Water utilities and residents within the Huron River watershed contribute approximately 178 million lbs of CO2 annually through the production, use and treatment of drinking water. This is equivalent to the annual emissions from nearly 17,000 passenger vehicles. It takes more than double the combined areas of the Pinckney and Waterloo Recreation Areas to sequester this much carbon each year.
My guess is most of you have not thought about water use as a contributor to climate change. Before undertaking this analysis, I had not. But over the course of the past two years, through a project supported by the Masco Corporation Foundation, HRWC has been able to research and calculate the carbon footprint of our water use here in the watershed.
A new report shares our findings. The Carbon Footprint of Domestic Water Use in the Huron River Watershed follows water from its source through water treatment, residential water use and wastewater treatment to discharge back into the environment. At each point in the cycle, energy is used. Energy is needed to pump, treat and heat water and energy use results in the release of CO2 and other greenhouse gases to the atmosphere.
What did we learn?
- Energy used to produce drinking water in the watershed is about 10% higher than national averages.
- Energy used to treat wastewater in the watershed is 57-76% higher than national averages depending on treatment type.
- Energy used in homes for water use was lower than national averages but by far the most energy intense phase of the cycle in the watershed.
What this tells us is that there is room for improvement both among water utilities and residents of the Huron River watershed. There was a lot of variation in the efficiency of local water utilities. Future efforts can target utilities that use the most energy per unit of water produced or treated. Improving efficiencies at these utilities can lead to significant reductions in our collective carbon footprint.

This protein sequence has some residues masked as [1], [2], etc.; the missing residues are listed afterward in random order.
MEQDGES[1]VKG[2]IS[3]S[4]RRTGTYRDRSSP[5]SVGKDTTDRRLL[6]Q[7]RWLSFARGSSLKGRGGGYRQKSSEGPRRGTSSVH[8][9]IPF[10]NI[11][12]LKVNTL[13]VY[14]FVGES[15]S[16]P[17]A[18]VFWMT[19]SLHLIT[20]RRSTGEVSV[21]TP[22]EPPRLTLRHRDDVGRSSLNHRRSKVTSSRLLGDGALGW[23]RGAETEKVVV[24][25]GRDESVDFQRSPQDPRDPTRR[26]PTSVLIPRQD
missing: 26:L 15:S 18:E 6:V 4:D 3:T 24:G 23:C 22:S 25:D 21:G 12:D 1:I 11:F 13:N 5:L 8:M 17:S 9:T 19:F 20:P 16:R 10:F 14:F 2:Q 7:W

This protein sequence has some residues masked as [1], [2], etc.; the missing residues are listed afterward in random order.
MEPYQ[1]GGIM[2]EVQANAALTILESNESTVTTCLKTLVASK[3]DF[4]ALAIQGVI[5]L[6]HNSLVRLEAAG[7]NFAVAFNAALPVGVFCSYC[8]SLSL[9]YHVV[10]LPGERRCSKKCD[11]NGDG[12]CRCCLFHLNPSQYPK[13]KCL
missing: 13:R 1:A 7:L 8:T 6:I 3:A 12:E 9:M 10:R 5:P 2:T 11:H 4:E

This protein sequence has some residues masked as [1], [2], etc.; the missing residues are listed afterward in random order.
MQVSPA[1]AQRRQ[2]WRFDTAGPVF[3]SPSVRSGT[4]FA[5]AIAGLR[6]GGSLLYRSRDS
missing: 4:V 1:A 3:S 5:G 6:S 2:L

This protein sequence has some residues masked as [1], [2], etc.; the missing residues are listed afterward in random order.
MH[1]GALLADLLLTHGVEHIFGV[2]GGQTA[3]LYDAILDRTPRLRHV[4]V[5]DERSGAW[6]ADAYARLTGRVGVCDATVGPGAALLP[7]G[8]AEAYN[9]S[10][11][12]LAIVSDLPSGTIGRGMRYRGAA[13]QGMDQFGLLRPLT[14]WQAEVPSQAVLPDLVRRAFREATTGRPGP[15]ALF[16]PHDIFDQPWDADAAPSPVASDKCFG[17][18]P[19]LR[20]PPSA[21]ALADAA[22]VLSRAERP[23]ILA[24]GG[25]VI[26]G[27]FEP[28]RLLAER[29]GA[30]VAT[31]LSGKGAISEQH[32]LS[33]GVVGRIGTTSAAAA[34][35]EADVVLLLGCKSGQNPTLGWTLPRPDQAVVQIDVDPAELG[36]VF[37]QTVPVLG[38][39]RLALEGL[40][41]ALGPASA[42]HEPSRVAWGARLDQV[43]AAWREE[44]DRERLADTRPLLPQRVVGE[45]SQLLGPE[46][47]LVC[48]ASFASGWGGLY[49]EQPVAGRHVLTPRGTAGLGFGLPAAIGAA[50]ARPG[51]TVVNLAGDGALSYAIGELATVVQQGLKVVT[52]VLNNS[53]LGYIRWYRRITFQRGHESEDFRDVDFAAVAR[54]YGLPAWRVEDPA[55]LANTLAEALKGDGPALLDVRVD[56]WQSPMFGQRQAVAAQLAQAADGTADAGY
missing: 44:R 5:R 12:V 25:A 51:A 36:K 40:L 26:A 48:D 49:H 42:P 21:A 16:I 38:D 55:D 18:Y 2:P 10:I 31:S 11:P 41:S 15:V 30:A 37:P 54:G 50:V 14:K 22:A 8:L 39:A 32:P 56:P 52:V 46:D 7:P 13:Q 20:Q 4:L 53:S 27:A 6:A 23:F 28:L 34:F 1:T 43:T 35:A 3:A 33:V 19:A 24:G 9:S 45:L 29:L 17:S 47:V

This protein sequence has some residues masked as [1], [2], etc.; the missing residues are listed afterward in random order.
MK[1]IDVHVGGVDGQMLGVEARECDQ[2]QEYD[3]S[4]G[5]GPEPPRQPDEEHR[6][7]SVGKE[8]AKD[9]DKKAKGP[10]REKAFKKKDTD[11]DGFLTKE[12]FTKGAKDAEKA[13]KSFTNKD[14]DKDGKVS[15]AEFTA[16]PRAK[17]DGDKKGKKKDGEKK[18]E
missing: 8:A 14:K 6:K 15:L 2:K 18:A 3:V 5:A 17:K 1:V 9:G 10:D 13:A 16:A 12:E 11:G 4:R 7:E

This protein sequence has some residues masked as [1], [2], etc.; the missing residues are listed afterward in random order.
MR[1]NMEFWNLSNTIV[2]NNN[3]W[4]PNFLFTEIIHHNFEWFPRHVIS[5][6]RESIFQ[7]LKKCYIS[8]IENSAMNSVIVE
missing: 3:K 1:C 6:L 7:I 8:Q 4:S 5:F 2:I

That said, the greatest gains that can be made are within your power. Reducing the amount of hot water used in the home is the single greatest strategy for reducing greenhouse gas emissions associated with water use. And, by doing so, households will also see reductions in both water and energy bills. It is a win-win-win situation. Save water. Save energy. Save money.
What can we do?
There are many sources of information and tips on how to reduce water use in homes. Pick a few tricks that work for you and get started. It is another way that you can take personal actions that contribute to the well being of the planet and all its inhabitants.
- Take a look at HRWC’s H20 Heroes webpage for water saving tips
- When purchasing new appliances, look for the WaterSense label
- Calculate your current water use and see how changes you make lower your impact using a water calculator.
Often overlooked when identifying ways to reduce carbon emissions, water conservation holds the potential for significant gains in reducing a community’s contribution to global climate change and something individuals and families can take on to reduce their carbon footprint. So get started today. And share with us in the comments how you are becoming an H20 Hero!